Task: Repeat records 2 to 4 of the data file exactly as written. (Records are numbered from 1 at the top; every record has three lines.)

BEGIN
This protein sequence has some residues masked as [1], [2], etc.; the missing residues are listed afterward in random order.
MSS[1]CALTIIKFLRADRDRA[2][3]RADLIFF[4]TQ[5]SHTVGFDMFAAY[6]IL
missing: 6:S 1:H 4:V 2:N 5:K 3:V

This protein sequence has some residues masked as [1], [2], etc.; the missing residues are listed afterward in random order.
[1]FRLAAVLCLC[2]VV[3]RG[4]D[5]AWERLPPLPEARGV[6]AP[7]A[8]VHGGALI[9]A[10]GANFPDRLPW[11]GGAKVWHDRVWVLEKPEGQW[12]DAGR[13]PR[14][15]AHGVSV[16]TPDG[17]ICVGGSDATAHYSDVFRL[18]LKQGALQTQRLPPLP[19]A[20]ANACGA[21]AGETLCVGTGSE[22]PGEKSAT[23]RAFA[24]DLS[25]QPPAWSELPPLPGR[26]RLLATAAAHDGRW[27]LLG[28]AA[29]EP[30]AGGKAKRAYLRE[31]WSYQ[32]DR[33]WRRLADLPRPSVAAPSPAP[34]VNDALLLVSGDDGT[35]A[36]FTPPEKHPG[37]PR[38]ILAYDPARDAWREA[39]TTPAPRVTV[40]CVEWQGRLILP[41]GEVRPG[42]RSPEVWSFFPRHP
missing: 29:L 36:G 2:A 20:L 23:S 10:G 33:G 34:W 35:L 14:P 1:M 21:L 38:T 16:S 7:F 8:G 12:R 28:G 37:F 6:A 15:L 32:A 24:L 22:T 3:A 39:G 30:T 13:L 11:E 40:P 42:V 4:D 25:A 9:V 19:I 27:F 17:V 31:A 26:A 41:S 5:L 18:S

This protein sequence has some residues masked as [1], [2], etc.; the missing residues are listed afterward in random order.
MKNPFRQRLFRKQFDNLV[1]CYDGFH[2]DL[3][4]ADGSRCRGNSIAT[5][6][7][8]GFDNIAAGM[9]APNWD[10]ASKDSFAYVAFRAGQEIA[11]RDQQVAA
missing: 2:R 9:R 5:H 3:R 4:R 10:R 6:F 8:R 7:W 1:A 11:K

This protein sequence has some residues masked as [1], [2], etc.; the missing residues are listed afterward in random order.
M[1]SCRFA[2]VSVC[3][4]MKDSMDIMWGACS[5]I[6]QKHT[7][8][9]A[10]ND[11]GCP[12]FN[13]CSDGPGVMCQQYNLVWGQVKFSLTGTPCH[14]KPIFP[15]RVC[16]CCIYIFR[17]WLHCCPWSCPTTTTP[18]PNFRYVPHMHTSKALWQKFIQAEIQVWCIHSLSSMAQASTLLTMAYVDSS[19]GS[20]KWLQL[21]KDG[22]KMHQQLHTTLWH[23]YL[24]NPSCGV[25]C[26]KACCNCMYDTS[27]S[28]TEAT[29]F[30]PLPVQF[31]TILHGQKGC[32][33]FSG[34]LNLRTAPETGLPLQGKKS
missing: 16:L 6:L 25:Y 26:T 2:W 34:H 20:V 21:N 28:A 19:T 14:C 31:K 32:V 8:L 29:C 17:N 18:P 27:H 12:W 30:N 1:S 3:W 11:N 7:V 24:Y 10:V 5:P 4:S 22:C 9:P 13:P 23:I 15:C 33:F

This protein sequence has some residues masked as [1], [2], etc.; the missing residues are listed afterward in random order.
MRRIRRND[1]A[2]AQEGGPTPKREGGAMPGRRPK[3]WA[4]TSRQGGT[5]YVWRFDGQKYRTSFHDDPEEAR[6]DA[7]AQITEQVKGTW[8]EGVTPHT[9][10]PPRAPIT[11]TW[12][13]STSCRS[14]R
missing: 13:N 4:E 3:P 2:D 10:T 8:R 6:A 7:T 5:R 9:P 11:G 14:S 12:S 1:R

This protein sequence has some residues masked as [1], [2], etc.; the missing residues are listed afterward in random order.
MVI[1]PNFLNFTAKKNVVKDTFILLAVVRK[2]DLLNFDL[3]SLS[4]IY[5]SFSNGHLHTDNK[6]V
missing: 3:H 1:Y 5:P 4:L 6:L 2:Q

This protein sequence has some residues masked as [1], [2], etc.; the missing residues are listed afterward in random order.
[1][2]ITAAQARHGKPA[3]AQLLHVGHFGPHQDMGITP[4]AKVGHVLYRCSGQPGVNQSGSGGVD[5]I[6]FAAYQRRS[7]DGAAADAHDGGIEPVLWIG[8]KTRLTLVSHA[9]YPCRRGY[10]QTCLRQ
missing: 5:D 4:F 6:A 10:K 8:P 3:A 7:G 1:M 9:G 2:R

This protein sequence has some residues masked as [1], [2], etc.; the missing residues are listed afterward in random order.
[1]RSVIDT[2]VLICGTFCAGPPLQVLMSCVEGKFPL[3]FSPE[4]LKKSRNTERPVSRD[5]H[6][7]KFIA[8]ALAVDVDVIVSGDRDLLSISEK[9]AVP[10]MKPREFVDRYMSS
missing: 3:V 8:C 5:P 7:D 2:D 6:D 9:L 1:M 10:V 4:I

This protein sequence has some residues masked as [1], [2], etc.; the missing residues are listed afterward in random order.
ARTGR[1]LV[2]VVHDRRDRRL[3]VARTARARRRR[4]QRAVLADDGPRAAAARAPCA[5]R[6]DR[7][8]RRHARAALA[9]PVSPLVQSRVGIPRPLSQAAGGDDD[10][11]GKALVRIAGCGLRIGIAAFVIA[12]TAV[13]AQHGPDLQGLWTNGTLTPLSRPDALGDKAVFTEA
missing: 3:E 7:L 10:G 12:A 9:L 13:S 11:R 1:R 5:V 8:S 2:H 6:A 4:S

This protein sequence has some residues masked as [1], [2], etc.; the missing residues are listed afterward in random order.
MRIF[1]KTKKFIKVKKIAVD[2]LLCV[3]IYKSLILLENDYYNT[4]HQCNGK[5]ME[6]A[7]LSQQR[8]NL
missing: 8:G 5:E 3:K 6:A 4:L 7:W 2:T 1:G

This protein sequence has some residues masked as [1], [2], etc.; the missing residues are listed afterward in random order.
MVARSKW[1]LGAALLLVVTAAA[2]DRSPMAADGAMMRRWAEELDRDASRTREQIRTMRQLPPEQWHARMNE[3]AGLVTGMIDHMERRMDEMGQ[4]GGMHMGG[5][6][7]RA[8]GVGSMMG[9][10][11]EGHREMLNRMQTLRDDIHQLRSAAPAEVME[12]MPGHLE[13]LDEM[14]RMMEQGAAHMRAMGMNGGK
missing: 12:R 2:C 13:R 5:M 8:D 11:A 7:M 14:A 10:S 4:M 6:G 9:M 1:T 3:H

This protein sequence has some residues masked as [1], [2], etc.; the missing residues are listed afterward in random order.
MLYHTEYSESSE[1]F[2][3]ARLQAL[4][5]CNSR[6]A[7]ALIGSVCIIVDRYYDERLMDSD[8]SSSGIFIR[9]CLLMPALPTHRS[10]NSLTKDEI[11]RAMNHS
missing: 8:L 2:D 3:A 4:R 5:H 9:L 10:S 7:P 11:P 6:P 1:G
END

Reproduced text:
This protein sequence has some residues masked as [1], [2], etc.; the missing residues are listed afterward in random order.
[1]FRLAAVLCLC[2]VV[3]RG[4]D[5]AWERLPPLPEARGV[6]AP[7]A[8]VHGGALI[9]A[10]GANFPDRLPW[11]GGAKVWHDRVWVLEKPEGQW[12]DAGR[13]PR[14][15]AHGVSV[16]TPDG[17]ICVGGSDATAHYSDVFRL[18]LKQGALQTQRLPPLP[19]A[20]ANACGA[21]AGETLCVGTGSE[22]PGEKSAT[23]RAFA[24]DLS[25]QPPAWSELPPLPGR[26]RLLATAAAHDGRW[27]LLG[28]AA[29]EP[30]AGGKAKRAYLRE[31]WSYQ[32]DR[33]WRRLADLPRPSVAAPSPAP[34]VNDALLLVSGDDGT[35]A[36]FTPPEKHPG[37]PR[38]ILAYDPARDAWREA[39]TTPAPRVTV[40]CVEWQGRLILP[41]GEVRPG[42]RSPEVWSFFPRHP
missing: 29:L 36:G 2:A 20:L 23:S 10:G 33:G 34:W 35:L 14:P 1:M 21:L 38:T 16:S 7:F 8:G 12:R 28:G 37:F 6:A 15:L 32:A 24:L 22:T 3:A 39:G 30:T 13:L 11:E 40:P 42:V 4:D 25:A 9:V 19:I 27:F 17:V 31:A 26:A 41:S 5:L 18:S

This protein sequence has some residues masked as [1], [2], etc.; the missing residues are listed afterward in random order.
MKNPFRQRLFRKQFDNLV[1]CYDGFH[2]DL[3][4]ADGSRCRGNSIAT[5][6][7][8]GFDNIAAGM[9]APNWD[10]ASKDSFAYVAFRAGQEIA[11]RDQQVAA
missing: 2:R 9:R 5:H 3:R 4:R 10:R 6:F 8:R 7:W 1:A 11:K

This protein sequence has some residues masked as [1], [2], etc.; the missing residues are listed afterward in random order.
M[1]SCRFA[2]VSVC[3][4]MKDSMDIMWGACS[5]I[6]QKHT[7][8][9]A[10]ND[11]GCP[12]FN[13]CSDGPGVMCQQYNLVWGQVKFSLTGTPCH[14]KPIFP[15]RVC[16]CCIYIFR[17]WLHCCPWSCPTTTTP[18]PNFRYVPHMHTSKALWQKFIQAEIQVWCIHSLSSMAQASTLLTMAYVDSS[19]GS[20]KWLQL[21]KDG[22]KMHQQLHTTLWH[23]YL[24]NPSCGV[25]C[26]KACCNCMYDTS[27]S[28]TEAT[29]F[30]PLPVQF[31]TILHGQKGC[32][33]FSG[34]LNLRTAPETGLPLQGKKS
missing: 16:L 6:L 25:Y 26:T 2:W 34:H 20:V 21:N 28:A 19:T 14:C 31:K 32:V 8:L 29:C 17:N 18:P 27:H 12:W 30:N 1:S 3:W 11:N 7:V 24:Y 10:V 5:P 4:S 22:C 9:P 13:P 23:I 15:C 33:F